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A California appeals court says Uber and Lyft must classify their drivers as employees rather than independent contractors, siding with a lower court that found the ride-hailing companies were likely violating state labor law.
The ruling is a blow to Uber and Lyft, which argue that the law does not apply to them. Both companies previously threatened to leave the state if forced to make their drivers employees.
But there’s time, because the California law remains effectively on hold for Lyft and Uber. The appeals court on Thursday ordered the ride-sharing companies to reclassify drivers, but not for at least 30 days after the case is sent back to the trial court. Before then, the companies can appeal to the California Supreme Court.
Uber, Lyft and allies spend nearly $200 million on ballot measure
In the meantime, California voters may decide on the law’s future because it’s on the November ballot. A measure backed by the companies, Proposition 22, would allow ride-hailing and food delivery apps to keep their drivers as independent contractors, while giving them limited benefits but not the full protections of employment status.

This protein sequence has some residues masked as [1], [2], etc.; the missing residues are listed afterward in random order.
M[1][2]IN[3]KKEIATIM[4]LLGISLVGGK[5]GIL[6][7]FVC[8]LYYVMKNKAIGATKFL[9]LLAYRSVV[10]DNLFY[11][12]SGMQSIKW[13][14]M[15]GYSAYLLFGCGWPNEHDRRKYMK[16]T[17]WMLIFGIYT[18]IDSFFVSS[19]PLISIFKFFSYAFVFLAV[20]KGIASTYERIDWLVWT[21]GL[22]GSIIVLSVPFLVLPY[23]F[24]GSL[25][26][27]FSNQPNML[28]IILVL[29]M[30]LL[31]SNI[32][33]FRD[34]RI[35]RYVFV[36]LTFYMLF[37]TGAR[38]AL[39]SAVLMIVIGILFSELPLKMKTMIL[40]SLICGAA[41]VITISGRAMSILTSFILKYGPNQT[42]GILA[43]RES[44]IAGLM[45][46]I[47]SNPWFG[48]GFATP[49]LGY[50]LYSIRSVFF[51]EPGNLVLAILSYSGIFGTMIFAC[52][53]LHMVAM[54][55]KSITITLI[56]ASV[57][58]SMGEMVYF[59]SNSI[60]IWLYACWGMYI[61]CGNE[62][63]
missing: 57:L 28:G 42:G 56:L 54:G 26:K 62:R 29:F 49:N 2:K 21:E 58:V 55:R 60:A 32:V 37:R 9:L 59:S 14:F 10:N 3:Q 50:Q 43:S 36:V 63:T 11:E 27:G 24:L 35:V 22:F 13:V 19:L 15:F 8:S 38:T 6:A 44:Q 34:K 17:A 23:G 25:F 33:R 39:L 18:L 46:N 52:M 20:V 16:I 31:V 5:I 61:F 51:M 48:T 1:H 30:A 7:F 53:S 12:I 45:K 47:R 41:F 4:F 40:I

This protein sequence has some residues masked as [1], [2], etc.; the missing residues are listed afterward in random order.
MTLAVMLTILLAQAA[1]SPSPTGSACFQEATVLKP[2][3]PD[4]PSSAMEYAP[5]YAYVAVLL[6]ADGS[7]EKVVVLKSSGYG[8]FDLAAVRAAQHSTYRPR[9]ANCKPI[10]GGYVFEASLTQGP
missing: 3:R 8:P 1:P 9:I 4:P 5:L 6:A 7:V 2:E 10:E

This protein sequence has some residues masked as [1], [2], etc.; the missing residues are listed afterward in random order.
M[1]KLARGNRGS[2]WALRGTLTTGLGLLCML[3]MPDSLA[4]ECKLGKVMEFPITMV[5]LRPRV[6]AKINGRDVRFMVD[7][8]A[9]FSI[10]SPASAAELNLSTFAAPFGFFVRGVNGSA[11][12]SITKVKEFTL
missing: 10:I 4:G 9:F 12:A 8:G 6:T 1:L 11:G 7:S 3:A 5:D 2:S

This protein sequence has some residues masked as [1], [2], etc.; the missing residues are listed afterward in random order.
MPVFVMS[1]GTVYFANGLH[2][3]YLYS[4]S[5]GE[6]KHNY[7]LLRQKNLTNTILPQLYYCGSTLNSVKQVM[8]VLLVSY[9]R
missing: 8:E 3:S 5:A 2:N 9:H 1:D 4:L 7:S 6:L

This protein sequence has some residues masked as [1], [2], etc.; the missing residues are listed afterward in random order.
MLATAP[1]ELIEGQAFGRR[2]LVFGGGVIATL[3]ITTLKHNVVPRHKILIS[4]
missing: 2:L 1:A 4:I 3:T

Together with other app companies, Uber and Lyft have poured nearly $200 million into promoting the measure, blitzing drivers and voters with messages and making it the most expensive ballot campaign in state history. A University of California, Berkeley poll released in late September found 39% of likely voters supported the measure, 36% opposed it, and a quarter were undecided.
“This ruling makes it more urgent than ever for voters to stand with drivers and vote yes on Prop. 22,” Lyft spokesperson Julie Wood said on Thursday.
“Today’s ruling means that if the voters don’t say Yes on Proposition 22, rideshare drivers will be prevented from continuing to work as independent contractors, putting hundreds of thousands of Californians out of work and likely shutting down ridesharing throughout much of the state,” said…